That Pesky Shehecheyanu!

A while back, I was struggling with a humanistic replacement for the traditional shehecheyanu blessing that celebrates doing something for the first time–the first day of a holiday, etc. I encountered the same problem at Hanukkah again in December, and I needn’t have done so.

Because I had forgotten completely about the problem having been fixed in April last year! (Why “having been fixed” rather than I fixed it? You’ll have to keep reading to find out.)

What I was struggling with was what to do about all the prior generations. In that article I linked above, from Hanukkah in 2014, I tied myself in knots with “every hero, and every wise person,” etc. Only a few months later, I found a better (to my thinking) approach: “Blessed is each and every generation,” as the start to the blessing, ending with the traditional “shehecheyanu,” etc.

And then? Then I forgot, and tortured myself with it again for Hanukkah last year.

Then yesterday, as I was working on the Haggadah for this year’s Second-Night Seder in Indianapolis (we’ve still got seats! $10/person!), I opened up last year’s Haggadah that we used at home and found:

בָּרוּךְ כָּל-דּוֹר וָדוֹר שֶׁהֶחֱיָנוּ וְקִיְמָנוּ וְהִגִּיעָנוּ לַזְּמַן הַזֶּה.

Barukh kol dor va-dor shehecheyanu v’kiy’manu v’higiyanu la-z’man ha-zeh.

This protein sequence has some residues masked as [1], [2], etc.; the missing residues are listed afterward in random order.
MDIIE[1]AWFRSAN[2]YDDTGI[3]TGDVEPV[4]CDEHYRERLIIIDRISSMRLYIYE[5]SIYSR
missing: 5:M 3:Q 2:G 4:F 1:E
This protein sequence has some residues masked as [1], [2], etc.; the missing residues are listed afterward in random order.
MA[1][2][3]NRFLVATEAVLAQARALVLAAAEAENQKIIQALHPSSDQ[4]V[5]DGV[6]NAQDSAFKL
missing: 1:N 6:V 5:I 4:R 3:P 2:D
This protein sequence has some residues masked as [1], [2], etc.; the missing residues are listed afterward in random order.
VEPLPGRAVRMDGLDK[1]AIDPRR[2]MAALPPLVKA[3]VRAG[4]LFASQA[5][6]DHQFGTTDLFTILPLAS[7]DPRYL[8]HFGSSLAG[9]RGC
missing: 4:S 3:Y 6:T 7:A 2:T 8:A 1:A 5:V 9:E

Blessed is each generation that has given us life, sustained us, and brought us to this time.

If you were looking for a non-torturous humanistic shehecheyanu, perhaps consider this one. I don’t think I got this from somewhere else–but perhaps I did? If you recognize this as someone else’s work, please let me know–it’s entirely possible I simply don’t remember from whence it came. (And, if you want me to take it down because it’s yours, please tell me and I’ll do it right away!)

It doesn’t quite work with the traditional melody for these kinds of blessings, but I’m interested more in recognizing–for Passover, in particular–the human lineage than I am the notion of the light within humanity, which is often used in Humanistic Judaism. I’m not against its use, and I have used and know I’ll again use that formulation, even in the Seder itself. But with Passover’s traditional emphasis on envisioning ourselves as though we are part of the Jewish past, I’m not especially satisfied with the light metaphor when it comes to why we do Passover and recognizing how it is we continue to celebrate the holiday.

Passover is in part about making memory present, and acknowledging “each generation” seems to me a fitting thing to do.

So, hopefully this solves my problem around Hanukkah this year. But, just in case–won’t you please remind me?

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